Thursday, May 04, 2006

Lower Grand Gulch, Utah

-Me and “The Animal”(who earned the name The Lizard King on the trip) in the lower section of the canyon on day 3.
Last week my adventure began on Wednesday evening after work. A group of us set off for the lower Grand Gulch canyon in southern Utah. This was a special trip for my friend Will (aka, The Doctor) as it was his bachelor party. He is all set to get hitched this month in North Carolina. He planned this trip for his friends and truly made it special for everyone there. Thanks Doc!
Day 1:
Our group drove through the night and rolled up to the trail head a few hours before dawn Thursday morning. The 8+ hour drive took its toll on the group, most of which flew into Denver that day or the day before, so we unpacked the sleeping bags and crashed out on the rocks and sand at the trailhead. I was out after about ten minutes in the bag and slept for about three hours before the heat from the Utah sun woke me. We had a leisurely breakfast of eggs, bacon, bagels and coffee before gooping up good with sun screen (SPF 45) and starting our 7 mile hike to Camp #1. We soon realized that our 10:30am start was good considering that we had been driving all night, but for desert walking it was a little late. The Utah heat by noon was intense, with day time temperatures in the 80’s. Luckily the trail to camp had a couple mandatory water crossings which we all took advantage of by playing and splashing around in, making sure to get completely soaked before carrying on.
Side Note: I saw real quicksand in action for the first time on this walk. The Animal (pictured) was almost completely consumed (buried up to his waist and still sinking) in a rather deep hole near Camp #1. He was able to escape unassisted by thrusting his trekking poles into the quicksand, which completely submerged and allowed him enough leverage to jump out of there. If he had been alone and had no poles, he may have been in considerable danger…and I thought that stuff only happened in the movies.
The group strolled into Camp #1 just after 5pm and was in high spirits (most of the walk was at a slight decline...and we had just seen The Animal squirming around waist deep in mud!) We filtered water, ate dinner (pasta with marinara sauce) and lounged around into the night with most everybody turning in early (~9:30pm). I slept in my Hammock and sleeping bag between two cottonwood trees…like a log, I might add.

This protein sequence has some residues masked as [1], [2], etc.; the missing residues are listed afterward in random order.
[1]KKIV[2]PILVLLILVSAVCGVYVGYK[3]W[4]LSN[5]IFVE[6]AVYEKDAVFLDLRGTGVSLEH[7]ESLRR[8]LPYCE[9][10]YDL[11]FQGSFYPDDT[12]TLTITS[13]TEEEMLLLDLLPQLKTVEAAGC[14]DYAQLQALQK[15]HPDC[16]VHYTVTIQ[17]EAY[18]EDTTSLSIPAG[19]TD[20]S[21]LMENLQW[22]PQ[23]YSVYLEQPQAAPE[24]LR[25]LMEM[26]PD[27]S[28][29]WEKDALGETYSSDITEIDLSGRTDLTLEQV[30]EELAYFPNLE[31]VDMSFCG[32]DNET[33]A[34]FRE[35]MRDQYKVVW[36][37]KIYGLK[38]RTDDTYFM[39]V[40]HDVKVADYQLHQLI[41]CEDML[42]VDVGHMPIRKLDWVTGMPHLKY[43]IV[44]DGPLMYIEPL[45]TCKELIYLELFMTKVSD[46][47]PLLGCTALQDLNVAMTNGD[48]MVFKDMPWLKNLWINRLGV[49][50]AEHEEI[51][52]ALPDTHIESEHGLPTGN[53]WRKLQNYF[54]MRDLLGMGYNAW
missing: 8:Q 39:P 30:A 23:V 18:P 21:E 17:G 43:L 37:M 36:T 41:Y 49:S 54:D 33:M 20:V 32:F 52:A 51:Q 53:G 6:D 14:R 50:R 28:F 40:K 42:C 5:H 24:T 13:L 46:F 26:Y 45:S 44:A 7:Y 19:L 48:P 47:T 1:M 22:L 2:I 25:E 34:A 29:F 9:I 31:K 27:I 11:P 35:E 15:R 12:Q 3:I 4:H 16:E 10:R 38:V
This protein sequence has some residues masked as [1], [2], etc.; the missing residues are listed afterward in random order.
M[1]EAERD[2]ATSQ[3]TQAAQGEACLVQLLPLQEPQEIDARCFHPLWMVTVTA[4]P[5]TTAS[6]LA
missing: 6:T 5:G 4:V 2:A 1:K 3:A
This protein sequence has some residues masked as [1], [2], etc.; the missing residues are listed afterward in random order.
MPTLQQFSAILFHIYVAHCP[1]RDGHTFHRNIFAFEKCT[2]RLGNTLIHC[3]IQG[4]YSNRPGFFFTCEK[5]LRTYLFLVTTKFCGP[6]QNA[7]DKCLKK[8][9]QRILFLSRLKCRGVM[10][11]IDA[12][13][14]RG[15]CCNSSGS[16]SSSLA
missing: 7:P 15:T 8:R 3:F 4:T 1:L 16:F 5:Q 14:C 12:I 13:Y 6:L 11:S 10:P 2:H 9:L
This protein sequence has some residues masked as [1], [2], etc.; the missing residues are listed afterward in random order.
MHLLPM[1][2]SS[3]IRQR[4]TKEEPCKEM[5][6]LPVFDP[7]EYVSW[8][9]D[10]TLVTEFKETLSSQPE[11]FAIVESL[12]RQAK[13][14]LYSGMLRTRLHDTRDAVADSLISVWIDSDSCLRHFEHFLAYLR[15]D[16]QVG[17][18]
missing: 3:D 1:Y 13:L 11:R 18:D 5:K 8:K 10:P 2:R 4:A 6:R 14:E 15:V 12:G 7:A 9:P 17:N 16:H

With the group well rested, we tried to rally an earlier start than the day before. But no such luck, by the time we were done cleaning up breakfast (oats/fruit and coffee) we only managed to shave about 30 minutes off our start time. The gang headed out for Camp#2 just after10am. Today’s walk down the canyon would reveal an ancient civilization. Not long into the walk the group came upon “Redman canyon”, so named because of the Redman pictograph at the mouth of the canyon. This was the first time I’d ever seen a non managed hieroglyph. Unfortunately it had been slightly defaced by some thoughtless moron in past years (why they manage them), but still delivered a strong presents of the ancient Anasazi people who inhabited this area.

“As the Anasazi settled into their village/farming lifestyle, recognizable regional variants or subcultures emerged, which can be usefully combined into two larger groups. The eastern branches of the Anasazi culture include the Mesa Verde Anasazi of southeastern Utah and southwestern Colorado, and the Chaco Anasazi of northwestern New Mexico. The western Anasazi include the Kayenta Anasazi of northeastern Arizona and the Virgin Anasazi of southwestern Utah and northwestern Arizona.”
The group made it into Camp#2 below Shaw Arch just after 6pm, after accidentally walking past it about a mile. We could not believe we missed it! With so much to look at, we forgot to find where we were going. We laughed it off and were glad to be home. This would be camp for the next two days. We prepared a large dinner of bean and veggie burritos, with fresh guacamole, jalapenos peppers, cheese and salsa. A great feed!!
*Side note: At this point the group was pretty well spent. Most of the group slept where they fell underneath the stars that night. With soar muscles and blistered feet the tequila and whiskey rations I packed were heavily taxed. The evening canyon noises are like nothing I’d ever heard. It sounded almost like a cocktail party.

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